Gillian Thomson Interview

Today is the 1st June 2018. I’m interviewing Gillian Thomson on the life and times of her family. Gillian, would you like to tell us something about your family now?

I’d like to start with my father. He was the son of Nathaniel Kettle … the eldest son, who founded the firm Williams & Kettle in Napier which was a – what would be call it – a stock and station …

Wool, seed, everything to do with farming, wasn’t it?

Yes. Dad would have loved to have been a farmer but being the eldest son in the business his father wanted him. He did a cadetship at a high-country station in the South Island … unfortunately I don’t know … remember the name of that station … and then he came back to go into the business before he went away to the war in 1914.

Ewan McGregor, who’s doing the book on Williams & Kettle … that we have a direct descendant of the wool side of the business.

I only heard about that yesterday, about him doing a book.

So when the Kettles came to New Zealand did they come to Hawke’s Bay?

The story I have been told that as an eighteen-year-old – he was born and brought up in Sandwich, Kent – and he went down to the harbour one day and saw this ship that was leaving for New Zealand. And he went home and told his parents he was going to New Zealand and that’s how he came out. And he first went to Petone and he worked for a merchant there. And while he was working for the merchant, in his spare time he helped a surveyor, laying out the roads and everything down there. And then I think his mother was not well and he went back to England to see her, and he was very bored with life in England and he saw an ad in the newspaper wanting a surveyor to lay out the new Edinburgh of New Zealand, and he applied and got the job.

That was Dunedin, was it?

Yes, that was Dunedin. Somewhere in that time – I don’t know when or how – he got married, and he brought his bride out with him. And it must have been a fair shock to her. [Chuckle] And they were … the laying out of Dunedin.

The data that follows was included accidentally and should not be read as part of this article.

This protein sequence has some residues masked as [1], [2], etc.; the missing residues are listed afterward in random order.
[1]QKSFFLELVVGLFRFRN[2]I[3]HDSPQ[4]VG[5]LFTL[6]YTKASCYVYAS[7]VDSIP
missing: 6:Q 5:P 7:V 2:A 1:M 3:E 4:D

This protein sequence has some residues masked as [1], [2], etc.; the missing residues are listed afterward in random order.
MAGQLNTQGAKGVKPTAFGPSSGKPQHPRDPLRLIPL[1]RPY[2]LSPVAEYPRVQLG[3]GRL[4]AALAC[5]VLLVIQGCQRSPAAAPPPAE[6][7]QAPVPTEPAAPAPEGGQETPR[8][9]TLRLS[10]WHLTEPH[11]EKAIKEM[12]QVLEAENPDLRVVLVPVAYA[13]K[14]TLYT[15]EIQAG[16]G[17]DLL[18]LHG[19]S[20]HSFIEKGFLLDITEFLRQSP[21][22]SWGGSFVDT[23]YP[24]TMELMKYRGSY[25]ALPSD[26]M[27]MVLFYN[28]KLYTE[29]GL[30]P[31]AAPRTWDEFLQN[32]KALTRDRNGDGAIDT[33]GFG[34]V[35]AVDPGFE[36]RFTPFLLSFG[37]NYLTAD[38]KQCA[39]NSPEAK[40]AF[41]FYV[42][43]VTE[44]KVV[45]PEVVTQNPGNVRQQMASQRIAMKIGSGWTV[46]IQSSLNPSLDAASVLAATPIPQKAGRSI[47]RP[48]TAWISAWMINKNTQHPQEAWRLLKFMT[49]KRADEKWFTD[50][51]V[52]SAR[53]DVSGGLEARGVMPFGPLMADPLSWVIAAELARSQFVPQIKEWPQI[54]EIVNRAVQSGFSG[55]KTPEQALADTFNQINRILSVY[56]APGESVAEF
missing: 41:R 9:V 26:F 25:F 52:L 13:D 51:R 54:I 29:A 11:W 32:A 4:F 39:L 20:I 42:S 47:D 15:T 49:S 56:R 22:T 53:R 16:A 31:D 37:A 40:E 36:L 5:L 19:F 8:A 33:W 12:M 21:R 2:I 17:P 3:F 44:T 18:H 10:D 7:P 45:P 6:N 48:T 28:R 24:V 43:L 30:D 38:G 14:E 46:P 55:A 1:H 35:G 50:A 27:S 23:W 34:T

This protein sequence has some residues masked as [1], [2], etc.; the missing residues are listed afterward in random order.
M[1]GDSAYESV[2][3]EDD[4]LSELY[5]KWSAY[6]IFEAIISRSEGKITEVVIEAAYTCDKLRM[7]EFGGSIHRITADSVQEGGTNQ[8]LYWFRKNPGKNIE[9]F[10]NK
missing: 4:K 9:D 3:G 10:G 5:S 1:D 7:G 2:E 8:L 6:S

Well, they had nine children. Now apart from grandfather Kettle who came to Napier, and one of his sisters went back to England … was married over there … I don’t know what happened to the rest of the family, and I would really like to know. Well, nine children – there must be somebody around that we …

So from Petone did he eventually graduate to Hawke’s Bay?

Well he must’ve, you know – I told you the story about going to a funeral and meeting somebody telling me that he’d been the first white man to come through the gorge, when they were laying out Palmerston North, so I was told. But that’s a blank as far as I’m concerned, I’d like to know about.

Yes. Eventually the family was in Hawke’s Bay?

He came to Hawke’s Bay but I don’t know how or why, but probably on the surveying side? I don’t know.

But then the family started Williams & Kettle, didn’t they?

Yes.

So they obviously had this farming interest?

But it was his son that became the Kettle from Williams & Kettle, my grandfather.

Yes, that’s … Did they live in Hastings, Napier?

Napier – in Cobden Road up by the Bluff Hill … the water tower. And when my father got married he gave him his horse paddock, ’cause cars had come in then. Dad built there.

So you grew up on the hill?

Yes, in Cobden Road, by the water tower.

Now just before we get too far advanced you made mention that you had a very famous soldier relation – we’d better talk about him, von Tempsky …

Yes.

… where he fitted into the family.

He was my Granny Kettle’s father. Yes.